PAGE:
Japan's Nikkei tumbled after the government moved to delay a sales-tax hike for more than two years, bucking mostly higher markets around the region.
The Nikkei 225 closed 2.32 percent, or 393.18 points lower at 16,562.55, extending Wednesday's losses of 1.62 percent.
The Japanese yen strengthened against the dollar, trading at 109.1 at 1:18 p.m. HK/SIN time, compared with levels above 111 yen on Tuesday after Japan's Prime Minister Shinzo Abe announced a delay of the consumption tax hike until 2019 because of growing softness in the economy. A strong yen is generally a negative for Japanese stocks.
"This is not the first time for the consumption tax hike to be pushed back," DBS said in a note Thursday. "The second delay this time may have increased investors' concerns about economic uncertainties and skepticism about Abenomics," as Prime Minister Abe's economic reform program is called.
There are other concerns: "The postponement of the tax hike raises doubts over the sustainability of Japan's public debt," DBS noted. Japan's government debt exceeds 200 percent of its gross domestic product (GDP).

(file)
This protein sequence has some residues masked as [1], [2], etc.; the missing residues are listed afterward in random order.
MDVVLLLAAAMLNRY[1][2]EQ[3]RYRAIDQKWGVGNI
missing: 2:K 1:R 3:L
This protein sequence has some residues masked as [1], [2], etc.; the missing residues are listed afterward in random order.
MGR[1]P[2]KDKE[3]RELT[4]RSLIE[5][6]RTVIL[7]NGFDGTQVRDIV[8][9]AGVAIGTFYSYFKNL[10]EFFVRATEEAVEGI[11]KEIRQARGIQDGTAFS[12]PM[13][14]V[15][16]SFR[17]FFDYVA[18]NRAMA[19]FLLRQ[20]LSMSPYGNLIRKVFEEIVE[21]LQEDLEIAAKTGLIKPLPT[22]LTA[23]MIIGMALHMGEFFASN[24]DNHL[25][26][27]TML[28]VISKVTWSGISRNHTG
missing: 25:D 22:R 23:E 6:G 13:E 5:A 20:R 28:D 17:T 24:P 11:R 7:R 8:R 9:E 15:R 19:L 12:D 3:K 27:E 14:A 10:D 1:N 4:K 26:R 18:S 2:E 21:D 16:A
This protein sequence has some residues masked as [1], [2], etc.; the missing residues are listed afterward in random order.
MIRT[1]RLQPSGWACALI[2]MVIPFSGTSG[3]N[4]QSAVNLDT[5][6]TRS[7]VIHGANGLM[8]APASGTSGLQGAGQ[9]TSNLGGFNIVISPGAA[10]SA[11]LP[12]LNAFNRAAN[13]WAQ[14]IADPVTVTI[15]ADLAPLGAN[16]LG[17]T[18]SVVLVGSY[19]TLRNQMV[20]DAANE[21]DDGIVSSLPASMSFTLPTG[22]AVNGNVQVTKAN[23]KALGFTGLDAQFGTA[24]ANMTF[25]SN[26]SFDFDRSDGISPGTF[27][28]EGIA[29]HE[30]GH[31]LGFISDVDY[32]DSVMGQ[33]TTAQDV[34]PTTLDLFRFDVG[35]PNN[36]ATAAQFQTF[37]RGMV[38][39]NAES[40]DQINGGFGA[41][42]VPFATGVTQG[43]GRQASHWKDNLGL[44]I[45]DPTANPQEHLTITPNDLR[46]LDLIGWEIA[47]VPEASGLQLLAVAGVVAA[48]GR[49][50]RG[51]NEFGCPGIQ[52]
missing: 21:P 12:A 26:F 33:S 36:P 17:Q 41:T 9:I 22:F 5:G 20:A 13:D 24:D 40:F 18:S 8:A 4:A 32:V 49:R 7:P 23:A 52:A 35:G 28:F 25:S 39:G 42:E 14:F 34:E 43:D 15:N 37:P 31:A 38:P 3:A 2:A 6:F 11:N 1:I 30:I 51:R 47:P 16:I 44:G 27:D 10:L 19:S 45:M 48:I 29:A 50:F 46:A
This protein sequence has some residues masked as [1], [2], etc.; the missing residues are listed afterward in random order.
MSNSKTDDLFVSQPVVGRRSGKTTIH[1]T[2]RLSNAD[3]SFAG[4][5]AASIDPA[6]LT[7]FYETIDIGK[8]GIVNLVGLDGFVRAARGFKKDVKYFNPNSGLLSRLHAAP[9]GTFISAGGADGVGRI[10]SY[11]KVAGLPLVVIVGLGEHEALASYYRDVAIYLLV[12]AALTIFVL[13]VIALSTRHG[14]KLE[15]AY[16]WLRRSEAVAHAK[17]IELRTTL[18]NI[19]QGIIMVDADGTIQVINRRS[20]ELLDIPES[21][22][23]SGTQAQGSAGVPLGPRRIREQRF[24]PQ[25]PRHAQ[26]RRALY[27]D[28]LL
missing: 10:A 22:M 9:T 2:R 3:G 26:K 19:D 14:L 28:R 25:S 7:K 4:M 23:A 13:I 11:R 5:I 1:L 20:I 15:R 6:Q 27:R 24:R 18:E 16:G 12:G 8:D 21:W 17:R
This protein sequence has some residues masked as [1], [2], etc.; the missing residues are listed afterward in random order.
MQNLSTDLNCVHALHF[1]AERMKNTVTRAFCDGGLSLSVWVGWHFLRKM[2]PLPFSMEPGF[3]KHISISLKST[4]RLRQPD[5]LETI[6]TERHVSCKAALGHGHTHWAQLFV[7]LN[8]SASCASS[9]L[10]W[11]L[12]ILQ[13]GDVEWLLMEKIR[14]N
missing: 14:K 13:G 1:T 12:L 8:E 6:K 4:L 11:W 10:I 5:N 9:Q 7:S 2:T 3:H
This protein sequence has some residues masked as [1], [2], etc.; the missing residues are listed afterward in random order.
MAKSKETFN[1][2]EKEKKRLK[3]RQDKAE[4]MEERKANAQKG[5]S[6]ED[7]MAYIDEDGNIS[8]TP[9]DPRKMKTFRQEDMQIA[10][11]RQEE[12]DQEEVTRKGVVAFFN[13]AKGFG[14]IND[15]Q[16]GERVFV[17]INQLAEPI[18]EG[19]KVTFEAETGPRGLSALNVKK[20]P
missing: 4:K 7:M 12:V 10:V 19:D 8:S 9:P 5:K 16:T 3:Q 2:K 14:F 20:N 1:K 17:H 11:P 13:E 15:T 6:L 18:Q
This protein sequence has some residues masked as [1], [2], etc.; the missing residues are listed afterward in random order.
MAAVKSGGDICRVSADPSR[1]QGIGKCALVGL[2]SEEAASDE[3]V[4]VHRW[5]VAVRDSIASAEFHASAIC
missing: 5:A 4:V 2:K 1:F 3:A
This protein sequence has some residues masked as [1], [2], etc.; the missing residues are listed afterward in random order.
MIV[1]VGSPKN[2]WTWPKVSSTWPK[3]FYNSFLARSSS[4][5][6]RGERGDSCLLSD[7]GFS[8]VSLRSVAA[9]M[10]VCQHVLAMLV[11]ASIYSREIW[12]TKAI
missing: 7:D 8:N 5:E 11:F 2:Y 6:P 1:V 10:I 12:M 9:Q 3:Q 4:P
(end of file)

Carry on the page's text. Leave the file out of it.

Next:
Analysts are also concerned that by lessening the chances of an economic slowdown, the move may put the kibosh on further Bank of Japan (BOJ) easing.
"Many are pointing to the fact that the proposed two-and-a-half year delay to the introduction of a 10 percent tax hike creates less of a need for further stimulus from the Bank of Japan at their mid-June meeting. But this had arguably already been priced into the currency over the past week," said Angus Nicholson, market analyst at IG, in a Thursday note.
"Global concerns around China may have also prompted renewed buying of the Japanese yen as a safe-haven asset," he added.